The first thing you notice about the group is how close-knit they are.
“We have many things in common, but the unifier for us all is the love and enjoyment of riding,” said Melvin Bimbo, owner of a 2021 Slingshot R. “With that being the main factor, we’re not really thinking about anything else, just enjoying ourselves and fellowshipping. … We always say a prayer before we ride out.”
They work as one, added Taylor: “If somebody needs something, we help out. You need to pull over and get gas? We all pull over with you,” he said.
Rhonda said, “You don’t have to go to a club or party to have fun. Sometimes we will just pull up to a place to get drinks or something to eat and just hang out in the parking lot talking and goofing.”
The members of 205 Kingz and Queen of Slingz also have another thing in common: entrepreneurship.
“A lot of us own our own businesses or are entrepreneurs in some form,” said, Bimbo, who owns Cut Creators Lawn Service. “People have landscaping businesses, concrete businesses, embroidery businesses; some people are retired. … A lot of us have our own separate things outside of riding Slingshots, and I think that is what also allows us to get along so well. We have the bond of having our own, and we just take our Slingshots out whenever. … There’s never really a set time that we take them out together unless we have a specific event we are going to.”
The Love of the Ride
“Road trips are definitely an experience,” said Williams “It’s like there’s not a care in the world. When we meet other people who have Slingshots, that’s how they describe it, too.”
In March, the group rode to Selma, Alabama, for the commemoration of Blood Sunday, when state and local police used billy clubs, whips, and tear gas to attack hundreds of Civil Rights activists as they embarked on a march Selma to Alabama’s state capitol in Montgomery on March 7, 1965.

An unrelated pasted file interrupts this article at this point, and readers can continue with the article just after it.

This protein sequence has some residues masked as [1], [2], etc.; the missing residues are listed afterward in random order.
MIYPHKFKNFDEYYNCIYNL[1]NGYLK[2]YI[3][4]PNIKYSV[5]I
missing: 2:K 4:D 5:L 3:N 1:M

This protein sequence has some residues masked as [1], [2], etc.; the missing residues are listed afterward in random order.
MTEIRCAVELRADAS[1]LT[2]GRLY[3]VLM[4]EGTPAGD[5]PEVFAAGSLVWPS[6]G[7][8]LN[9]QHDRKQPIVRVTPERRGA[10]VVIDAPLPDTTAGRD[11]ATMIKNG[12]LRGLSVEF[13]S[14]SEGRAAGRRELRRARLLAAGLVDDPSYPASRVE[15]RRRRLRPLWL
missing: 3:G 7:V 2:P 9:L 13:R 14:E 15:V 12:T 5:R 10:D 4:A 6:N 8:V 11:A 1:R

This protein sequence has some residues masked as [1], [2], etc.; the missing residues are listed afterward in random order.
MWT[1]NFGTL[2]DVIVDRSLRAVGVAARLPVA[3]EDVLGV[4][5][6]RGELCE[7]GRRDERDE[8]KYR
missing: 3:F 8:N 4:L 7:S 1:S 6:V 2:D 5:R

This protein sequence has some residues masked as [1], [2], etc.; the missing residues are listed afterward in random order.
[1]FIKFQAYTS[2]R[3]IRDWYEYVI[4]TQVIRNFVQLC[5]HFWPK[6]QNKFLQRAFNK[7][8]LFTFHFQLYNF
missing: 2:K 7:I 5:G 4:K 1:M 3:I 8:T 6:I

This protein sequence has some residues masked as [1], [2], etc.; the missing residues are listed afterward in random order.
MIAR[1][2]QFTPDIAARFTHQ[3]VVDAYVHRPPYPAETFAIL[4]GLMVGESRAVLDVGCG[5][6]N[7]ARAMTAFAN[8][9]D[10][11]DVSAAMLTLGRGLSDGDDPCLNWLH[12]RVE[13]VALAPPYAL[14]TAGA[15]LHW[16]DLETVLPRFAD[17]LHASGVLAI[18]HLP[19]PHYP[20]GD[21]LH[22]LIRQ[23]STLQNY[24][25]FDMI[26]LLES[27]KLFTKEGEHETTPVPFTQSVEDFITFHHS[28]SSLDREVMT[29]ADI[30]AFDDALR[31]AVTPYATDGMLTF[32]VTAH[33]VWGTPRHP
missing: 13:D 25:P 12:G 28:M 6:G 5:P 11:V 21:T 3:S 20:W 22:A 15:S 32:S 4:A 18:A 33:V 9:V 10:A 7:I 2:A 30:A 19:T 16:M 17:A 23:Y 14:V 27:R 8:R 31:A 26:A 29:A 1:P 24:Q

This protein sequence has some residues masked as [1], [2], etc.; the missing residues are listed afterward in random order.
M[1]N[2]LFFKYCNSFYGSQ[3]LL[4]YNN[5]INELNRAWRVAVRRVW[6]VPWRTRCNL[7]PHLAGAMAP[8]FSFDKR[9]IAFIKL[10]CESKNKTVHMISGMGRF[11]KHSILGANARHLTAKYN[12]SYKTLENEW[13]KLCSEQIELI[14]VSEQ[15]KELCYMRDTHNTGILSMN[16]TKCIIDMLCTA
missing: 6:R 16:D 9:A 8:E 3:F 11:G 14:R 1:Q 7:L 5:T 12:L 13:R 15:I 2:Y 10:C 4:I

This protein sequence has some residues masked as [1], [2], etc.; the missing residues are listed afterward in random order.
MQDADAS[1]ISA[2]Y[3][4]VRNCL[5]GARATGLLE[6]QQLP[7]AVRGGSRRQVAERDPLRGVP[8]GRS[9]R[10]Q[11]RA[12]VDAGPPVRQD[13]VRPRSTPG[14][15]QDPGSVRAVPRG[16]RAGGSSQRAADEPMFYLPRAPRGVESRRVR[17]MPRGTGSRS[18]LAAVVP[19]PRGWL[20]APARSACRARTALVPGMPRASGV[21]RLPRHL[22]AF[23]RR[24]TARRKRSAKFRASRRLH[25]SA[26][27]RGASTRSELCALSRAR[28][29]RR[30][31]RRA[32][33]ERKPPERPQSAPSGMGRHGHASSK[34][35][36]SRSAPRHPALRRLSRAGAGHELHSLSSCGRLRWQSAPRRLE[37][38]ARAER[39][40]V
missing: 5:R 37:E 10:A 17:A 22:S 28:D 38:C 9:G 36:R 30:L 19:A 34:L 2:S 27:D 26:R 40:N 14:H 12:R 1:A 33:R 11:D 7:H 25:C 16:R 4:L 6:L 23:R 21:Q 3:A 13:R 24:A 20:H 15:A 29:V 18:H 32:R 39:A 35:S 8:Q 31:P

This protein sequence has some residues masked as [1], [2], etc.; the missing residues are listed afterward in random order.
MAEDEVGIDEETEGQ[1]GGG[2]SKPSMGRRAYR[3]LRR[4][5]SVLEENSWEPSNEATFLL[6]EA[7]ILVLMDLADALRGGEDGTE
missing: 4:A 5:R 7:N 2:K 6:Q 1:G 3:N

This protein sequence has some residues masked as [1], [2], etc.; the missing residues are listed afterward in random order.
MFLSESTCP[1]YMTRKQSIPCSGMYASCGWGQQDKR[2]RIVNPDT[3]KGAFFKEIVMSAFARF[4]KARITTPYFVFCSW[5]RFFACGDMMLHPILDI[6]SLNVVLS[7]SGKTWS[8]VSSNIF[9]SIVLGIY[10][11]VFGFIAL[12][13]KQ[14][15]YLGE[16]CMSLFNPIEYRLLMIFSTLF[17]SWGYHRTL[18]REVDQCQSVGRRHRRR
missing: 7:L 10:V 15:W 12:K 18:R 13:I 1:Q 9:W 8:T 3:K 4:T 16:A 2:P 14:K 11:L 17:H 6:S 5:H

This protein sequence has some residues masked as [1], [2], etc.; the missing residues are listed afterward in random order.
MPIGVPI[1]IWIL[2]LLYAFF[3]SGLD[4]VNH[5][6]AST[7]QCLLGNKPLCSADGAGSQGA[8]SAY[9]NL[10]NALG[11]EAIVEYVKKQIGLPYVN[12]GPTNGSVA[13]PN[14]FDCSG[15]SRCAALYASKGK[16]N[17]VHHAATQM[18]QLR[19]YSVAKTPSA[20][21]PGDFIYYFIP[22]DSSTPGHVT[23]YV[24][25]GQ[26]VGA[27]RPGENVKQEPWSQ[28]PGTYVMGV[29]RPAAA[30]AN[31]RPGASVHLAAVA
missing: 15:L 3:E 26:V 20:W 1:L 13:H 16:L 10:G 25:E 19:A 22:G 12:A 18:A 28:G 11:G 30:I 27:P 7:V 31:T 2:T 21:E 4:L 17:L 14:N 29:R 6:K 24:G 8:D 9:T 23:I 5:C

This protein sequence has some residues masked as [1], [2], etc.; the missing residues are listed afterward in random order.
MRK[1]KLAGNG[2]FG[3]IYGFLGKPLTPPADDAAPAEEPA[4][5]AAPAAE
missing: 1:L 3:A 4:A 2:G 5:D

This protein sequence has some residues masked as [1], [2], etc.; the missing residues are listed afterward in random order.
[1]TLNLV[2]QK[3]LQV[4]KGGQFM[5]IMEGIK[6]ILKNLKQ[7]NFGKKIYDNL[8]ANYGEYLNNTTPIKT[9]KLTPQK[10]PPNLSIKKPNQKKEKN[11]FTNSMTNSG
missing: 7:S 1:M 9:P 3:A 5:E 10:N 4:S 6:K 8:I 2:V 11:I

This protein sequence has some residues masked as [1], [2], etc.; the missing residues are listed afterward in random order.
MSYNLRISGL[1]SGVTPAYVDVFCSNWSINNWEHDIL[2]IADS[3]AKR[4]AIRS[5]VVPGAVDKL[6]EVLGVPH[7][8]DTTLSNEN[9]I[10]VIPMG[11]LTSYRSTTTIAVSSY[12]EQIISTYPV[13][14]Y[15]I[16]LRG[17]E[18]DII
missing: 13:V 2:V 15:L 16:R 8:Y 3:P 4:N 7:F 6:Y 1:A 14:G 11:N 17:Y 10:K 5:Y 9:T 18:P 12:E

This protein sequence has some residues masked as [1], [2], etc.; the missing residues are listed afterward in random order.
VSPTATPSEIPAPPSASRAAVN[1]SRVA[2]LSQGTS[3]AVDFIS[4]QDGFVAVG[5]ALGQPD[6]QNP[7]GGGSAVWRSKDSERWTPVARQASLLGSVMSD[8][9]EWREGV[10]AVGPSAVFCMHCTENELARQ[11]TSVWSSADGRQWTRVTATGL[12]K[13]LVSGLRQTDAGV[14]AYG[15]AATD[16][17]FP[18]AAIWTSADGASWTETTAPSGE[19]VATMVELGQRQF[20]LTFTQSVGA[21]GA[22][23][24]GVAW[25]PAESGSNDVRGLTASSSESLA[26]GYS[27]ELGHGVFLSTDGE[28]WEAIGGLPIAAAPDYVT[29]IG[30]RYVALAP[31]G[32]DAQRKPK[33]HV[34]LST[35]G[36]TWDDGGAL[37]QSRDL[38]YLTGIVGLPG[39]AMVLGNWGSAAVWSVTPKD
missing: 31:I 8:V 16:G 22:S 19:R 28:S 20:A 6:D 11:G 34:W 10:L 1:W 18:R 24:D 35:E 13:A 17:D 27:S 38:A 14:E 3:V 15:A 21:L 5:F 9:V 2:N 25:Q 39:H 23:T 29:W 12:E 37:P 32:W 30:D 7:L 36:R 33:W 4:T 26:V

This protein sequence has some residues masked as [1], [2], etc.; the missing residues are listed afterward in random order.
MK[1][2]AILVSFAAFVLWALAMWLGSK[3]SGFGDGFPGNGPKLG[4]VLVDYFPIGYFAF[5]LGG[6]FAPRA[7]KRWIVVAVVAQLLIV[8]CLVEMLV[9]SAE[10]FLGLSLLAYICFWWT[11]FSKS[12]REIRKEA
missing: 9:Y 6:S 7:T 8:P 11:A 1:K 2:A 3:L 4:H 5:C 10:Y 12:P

“That particular ride was educational and more serious than our usual rides,” Williams added. “We went down to not only fellowship with other Slingshot riders but to be part of history and to learn about our history. That just goes to show you the diversity of owning a Slingshot: road tripping is not always just for fun.”
Members of the group aren’t shy about making modifications to their vehicles.
“Some people have really amazing Slingshots, and it’s a sight to see,” said Rhonda.
One such person is Taylor, who has logged more than 38,000 miles on his Slingshot thanks to driving across Alabama, including stops in Selma and Tuscaloosa, as well as across the United States to locales like Panama City, Florida, Memphis, and Houston. He prides himself on being more than just a member of the group. Taylor considers himself the “King of Slingz.”
“Whatever I do, I do it big,” he said, citing, for example, the time he invested three months and more than $20,000 into modifying his 2021 Polaris Slingshot SL.
“I’ve got 24-inch gold rims. I’ve got peanut butter seats, gold trim, wheels, a gold steering wheel, and my new sound system,” he said. “Mine is a sight to see.”
Williams is another passionate rider.
“I personally have added bigger wheels and more lights, installed cameras, detailed my emblem, and done other things,” he said. “Once you get yours, it hard not to make it your own and have it stand out. … Definitely get your money up if you want [your Slingshot] to compete with others.”